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Tackling Crime and Other Public-Safety Problems: Case Studies in Problem-Solving

NCJ Number
Date Published
187 pages
These 48 case studies in problem-oriented policing are intended to assist police agencies and community groups in understanding problem-oriented policing and its use in addressing a wide variety of crime, disorder, and public safety problems, including burglary, domestic assault, drugs, prostitution, false alarms, robbery, and theft from vehicles.
The case examples were selected from approximately 1,000 projects by means of 2 years of research funded by the National Institute of Justice (NIJ). The research involved contacts with police agencies with 100 or more sworn officers regarding their highest-quality problem-solving efforts. The case studies were selected for publication based on their solid analyses, their highly tailored and thorough or creative solutions, and their valid impact assessments. An introduction explains the nature of problem-solving in the context of problem-oriented policing, the project background, and the project's expected benefits in terms of contributing to knowledge from which police agencies and community groups can learn. The case studies describe problem-oriented policing related to apartment complex and other rental-property crime, drug law offenses, domestic violence, false alarms, alcohol-related crimes, gangs, graffiti, cruising, and college-related crime. Additional studies focus on problem-oriented policing related to group homes, homeless-related crime, mental illness, neighborhood disorder, parks, burglary, prostitution, robbery, and theft from vehicles. Each section concludes with additional editors' comments on the topic. Footnotes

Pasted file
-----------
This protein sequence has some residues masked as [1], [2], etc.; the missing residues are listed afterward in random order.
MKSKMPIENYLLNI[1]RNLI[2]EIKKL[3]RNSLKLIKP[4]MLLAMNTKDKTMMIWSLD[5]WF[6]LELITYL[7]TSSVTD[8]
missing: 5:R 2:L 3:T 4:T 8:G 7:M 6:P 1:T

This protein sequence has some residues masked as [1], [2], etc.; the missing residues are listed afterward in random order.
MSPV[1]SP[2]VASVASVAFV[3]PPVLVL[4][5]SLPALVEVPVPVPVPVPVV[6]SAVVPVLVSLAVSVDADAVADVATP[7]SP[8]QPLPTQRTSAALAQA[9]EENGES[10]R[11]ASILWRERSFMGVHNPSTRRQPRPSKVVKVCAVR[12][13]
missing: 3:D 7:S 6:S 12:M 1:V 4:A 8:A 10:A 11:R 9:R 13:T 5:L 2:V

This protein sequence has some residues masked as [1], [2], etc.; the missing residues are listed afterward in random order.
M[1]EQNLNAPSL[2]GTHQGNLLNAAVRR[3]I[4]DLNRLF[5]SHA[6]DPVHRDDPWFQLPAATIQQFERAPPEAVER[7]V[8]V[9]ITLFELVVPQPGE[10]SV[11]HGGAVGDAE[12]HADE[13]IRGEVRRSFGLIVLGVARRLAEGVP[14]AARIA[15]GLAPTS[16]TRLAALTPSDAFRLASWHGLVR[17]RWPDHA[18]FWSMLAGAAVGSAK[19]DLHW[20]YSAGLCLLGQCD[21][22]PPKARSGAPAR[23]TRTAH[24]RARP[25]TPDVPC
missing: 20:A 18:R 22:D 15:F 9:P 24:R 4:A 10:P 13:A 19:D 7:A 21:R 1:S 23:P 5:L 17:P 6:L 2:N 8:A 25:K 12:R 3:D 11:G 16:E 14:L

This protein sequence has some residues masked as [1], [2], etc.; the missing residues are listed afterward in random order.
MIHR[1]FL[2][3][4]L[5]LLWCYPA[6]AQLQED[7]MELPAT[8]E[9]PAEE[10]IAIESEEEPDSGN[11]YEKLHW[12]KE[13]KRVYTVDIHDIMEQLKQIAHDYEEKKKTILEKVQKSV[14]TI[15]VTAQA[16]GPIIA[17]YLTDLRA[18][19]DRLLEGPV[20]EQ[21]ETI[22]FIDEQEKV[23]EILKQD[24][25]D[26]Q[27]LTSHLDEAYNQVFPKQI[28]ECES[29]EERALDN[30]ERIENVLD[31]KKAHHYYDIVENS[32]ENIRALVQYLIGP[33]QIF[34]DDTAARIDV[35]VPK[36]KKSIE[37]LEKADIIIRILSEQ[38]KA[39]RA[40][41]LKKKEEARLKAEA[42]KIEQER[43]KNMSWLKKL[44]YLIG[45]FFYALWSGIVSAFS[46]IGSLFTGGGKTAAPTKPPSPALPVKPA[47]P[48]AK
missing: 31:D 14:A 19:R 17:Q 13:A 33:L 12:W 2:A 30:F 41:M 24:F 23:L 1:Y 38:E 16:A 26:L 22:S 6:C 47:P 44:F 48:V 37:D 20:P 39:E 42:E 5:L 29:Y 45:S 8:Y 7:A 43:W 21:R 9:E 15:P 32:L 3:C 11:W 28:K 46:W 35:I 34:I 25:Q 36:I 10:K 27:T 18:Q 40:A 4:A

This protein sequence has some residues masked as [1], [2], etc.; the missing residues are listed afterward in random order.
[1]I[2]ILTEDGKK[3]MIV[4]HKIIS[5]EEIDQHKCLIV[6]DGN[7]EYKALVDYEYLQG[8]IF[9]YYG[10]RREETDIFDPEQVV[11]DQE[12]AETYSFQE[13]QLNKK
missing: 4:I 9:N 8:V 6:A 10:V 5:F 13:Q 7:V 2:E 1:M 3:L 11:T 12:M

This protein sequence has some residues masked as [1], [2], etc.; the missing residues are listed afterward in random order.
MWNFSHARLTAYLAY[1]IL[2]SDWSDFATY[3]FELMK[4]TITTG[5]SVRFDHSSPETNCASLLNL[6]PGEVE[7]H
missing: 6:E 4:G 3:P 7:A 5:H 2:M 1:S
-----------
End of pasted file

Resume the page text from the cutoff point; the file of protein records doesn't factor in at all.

Date Published: January 1, 1999